Corporate defaults appear set to spike. A leading junk bond index is trading at levels that reflect investors’ expectations of a 10% default rate over the next 12 months, according to Garman Research.

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Troubled borrowers are deluging banks with requests to amend loans to avoid default. But this is risky for banks.

Take McClatchy Co., the US publisher of The Sacramento Bee and The Miami Herald newspapers, which has seen its cash flow squeezed by declining advertising revenues. It just cut a deal with lenders that loosened its cash flow-to-debt ratio limits, which it might have breached, and tweaked other aspects of its $1.2 billion (Rs5,640 crore) debt facility, in return for its paying a higher interest rate and adding collateral.

That may look smart for its lenders. After all, they make more on the loan, and if McClatchy craters, they have recourse to the new collateral. And giving any troubled company more breathing room could allow it time to recover. But there’s a downside. Extra time could allow the borrower to go further into an asset-destroying spiral, leaving less for lenders to recover if it eventually files for bankruptcy.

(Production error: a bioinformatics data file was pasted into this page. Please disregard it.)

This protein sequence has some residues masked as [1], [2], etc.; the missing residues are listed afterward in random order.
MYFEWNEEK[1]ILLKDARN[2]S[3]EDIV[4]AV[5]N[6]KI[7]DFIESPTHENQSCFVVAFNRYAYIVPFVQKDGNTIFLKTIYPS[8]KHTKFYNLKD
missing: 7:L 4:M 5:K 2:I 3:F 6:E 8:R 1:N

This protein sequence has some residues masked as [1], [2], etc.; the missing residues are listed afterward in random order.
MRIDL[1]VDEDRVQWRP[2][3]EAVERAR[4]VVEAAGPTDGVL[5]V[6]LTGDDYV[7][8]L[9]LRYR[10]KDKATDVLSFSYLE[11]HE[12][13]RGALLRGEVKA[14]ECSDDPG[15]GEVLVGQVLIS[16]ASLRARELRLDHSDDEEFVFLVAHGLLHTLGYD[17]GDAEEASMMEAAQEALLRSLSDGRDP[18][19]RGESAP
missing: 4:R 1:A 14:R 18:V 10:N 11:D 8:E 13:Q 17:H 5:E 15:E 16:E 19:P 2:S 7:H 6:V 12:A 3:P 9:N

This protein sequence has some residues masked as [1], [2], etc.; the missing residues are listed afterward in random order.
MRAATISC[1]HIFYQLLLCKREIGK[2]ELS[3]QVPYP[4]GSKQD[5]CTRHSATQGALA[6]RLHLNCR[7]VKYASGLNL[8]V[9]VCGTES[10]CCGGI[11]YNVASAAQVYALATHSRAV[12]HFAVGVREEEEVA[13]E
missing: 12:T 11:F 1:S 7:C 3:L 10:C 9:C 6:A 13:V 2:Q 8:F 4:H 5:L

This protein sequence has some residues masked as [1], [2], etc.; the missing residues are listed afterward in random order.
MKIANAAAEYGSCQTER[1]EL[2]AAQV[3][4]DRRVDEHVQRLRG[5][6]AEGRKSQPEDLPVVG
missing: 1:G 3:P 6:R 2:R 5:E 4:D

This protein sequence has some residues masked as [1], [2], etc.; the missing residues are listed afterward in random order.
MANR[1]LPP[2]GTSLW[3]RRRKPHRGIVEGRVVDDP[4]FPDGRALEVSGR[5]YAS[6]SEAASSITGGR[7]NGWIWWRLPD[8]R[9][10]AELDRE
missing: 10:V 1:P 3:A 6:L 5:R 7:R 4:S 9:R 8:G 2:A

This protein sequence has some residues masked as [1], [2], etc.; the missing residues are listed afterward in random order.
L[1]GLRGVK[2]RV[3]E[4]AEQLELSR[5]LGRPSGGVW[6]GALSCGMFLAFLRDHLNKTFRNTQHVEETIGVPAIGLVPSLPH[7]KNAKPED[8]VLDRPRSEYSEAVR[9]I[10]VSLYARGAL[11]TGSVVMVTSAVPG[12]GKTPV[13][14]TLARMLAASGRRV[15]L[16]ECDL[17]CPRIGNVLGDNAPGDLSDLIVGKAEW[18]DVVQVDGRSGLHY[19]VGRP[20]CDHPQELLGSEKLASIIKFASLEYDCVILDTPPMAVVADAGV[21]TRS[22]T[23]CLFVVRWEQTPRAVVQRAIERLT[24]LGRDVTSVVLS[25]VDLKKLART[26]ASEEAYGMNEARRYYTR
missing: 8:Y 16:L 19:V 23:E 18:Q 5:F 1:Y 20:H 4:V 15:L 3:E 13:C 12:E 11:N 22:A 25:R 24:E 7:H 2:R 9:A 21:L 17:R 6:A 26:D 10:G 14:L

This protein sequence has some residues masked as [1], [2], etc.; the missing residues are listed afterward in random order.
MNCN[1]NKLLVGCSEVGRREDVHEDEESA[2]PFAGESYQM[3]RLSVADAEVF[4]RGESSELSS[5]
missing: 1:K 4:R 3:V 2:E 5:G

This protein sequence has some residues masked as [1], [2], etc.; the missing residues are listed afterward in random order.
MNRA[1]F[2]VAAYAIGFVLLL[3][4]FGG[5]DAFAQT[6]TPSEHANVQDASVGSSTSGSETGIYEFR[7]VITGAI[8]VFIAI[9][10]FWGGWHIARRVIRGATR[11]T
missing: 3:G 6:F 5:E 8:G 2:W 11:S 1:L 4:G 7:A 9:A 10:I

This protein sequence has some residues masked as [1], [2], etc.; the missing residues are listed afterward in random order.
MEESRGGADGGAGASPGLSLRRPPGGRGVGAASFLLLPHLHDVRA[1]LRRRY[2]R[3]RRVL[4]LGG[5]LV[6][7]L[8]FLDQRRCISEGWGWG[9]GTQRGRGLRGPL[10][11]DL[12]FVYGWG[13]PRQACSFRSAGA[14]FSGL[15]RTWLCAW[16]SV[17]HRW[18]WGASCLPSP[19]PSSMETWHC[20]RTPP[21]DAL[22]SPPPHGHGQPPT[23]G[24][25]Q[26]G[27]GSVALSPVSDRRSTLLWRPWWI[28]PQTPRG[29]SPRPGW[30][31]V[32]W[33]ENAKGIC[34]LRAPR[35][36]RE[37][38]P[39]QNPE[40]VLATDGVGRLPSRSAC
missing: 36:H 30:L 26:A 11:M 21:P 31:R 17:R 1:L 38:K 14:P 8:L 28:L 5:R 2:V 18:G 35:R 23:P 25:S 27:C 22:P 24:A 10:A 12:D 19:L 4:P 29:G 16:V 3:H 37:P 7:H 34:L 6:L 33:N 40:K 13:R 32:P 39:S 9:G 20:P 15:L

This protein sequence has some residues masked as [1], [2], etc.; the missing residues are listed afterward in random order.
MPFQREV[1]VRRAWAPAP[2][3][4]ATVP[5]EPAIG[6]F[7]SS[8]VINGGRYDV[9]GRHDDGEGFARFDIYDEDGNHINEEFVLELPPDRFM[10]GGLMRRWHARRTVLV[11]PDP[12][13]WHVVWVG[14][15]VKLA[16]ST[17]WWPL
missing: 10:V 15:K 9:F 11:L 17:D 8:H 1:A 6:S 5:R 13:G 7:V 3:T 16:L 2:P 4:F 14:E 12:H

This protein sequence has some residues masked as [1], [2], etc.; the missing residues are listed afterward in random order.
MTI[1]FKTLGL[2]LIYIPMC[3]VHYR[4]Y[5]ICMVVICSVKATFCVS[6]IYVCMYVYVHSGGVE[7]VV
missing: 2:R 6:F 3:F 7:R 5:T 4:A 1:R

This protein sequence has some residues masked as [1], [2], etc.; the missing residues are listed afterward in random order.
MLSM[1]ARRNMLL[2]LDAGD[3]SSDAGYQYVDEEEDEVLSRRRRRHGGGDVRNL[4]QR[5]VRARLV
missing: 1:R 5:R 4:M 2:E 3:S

In McClatchy’s case, investors are worried about the latter possibility. The company’s outstanding bonds are trading at distressed levels, meaning their prices are low enough that the effective annual interest rates are equal to risk-free government borrowing rates plus at least 10 percentage points. Companies with bonds trading at such levels are nearly 20 times more likely to default within one year than non-distressed issues,according to Garman.

Meanwhile, there’s some $40 billion of US high-yield debt due to be repaid next year. If markets remain closed, borrowers may find that impossible to refinance.

It gets worse. Historically, lenders have recovered an average of 40 cents on the dollar in bankruptcy. But the recent credit boom allowed even marginal companies to raise debt—and lots of it. The greater proportion of ultra-junky borrowers in the high-yield debt universe means recovery rates could be well below the historical average.

McClatchy isn’t alone. Many companies are negotiating loan amendments, and a lot of those have debt trading at distressed levels. Bankers facing these companies across negotiating tables must decide whether the additional return they can demand is worth the risk that borrowers will go bankrupt later on anyway, when there may be even less value to recover.